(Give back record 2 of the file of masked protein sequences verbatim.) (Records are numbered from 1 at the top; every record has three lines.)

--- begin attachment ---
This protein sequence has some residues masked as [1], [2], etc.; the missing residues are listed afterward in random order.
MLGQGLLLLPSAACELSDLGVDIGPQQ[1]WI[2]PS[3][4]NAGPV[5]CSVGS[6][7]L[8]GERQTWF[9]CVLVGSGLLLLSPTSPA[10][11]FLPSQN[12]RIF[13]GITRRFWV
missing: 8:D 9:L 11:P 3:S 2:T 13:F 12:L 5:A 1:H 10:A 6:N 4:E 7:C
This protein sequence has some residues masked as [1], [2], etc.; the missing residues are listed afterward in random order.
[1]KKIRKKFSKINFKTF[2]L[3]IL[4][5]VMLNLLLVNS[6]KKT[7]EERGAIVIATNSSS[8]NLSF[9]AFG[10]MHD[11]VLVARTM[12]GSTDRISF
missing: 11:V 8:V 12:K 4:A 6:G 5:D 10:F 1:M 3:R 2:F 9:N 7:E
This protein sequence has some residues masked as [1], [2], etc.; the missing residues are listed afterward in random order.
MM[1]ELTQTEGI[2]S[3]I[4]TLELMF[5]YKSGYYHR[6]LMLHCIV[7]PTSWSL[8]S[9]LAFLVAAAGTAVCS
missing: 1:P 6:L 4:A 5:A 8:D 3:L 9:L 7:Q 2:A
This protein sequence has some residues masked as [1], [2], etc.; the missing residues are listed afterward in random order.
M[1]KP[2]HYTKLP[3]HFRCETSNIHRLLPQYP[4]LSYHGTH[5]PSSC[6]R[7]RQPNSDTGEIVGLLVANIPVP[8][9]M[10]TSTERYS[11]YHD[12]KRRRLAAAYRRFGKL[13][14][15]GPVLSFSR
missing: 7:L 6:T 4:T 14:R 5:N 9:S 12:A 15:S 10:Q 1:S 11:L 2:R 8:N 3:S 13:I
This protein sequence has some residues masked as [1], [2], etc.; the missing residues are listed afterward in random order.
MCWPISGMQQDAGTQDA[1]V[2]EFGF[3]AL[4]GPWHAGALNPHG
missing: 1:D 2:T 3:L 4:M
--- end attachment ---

This protein sequence has some residues masked as [1], [2], etc.; the missing residues are listed afterward in random order.
[1]KKIRKKFSKINFKTF[2]L[3]IL[4][5]VMLNLLLVNS[6]KKT[7]EERGAIVIATNSSS[8]NLSF[9]AFG[10]MHD[11]VLVARTM[12]GSTDRISF
missing: 11:V 8:V 12:K 4:A 6:G 5:D 10:F 1:M 3:R 2:F 9:N 7:E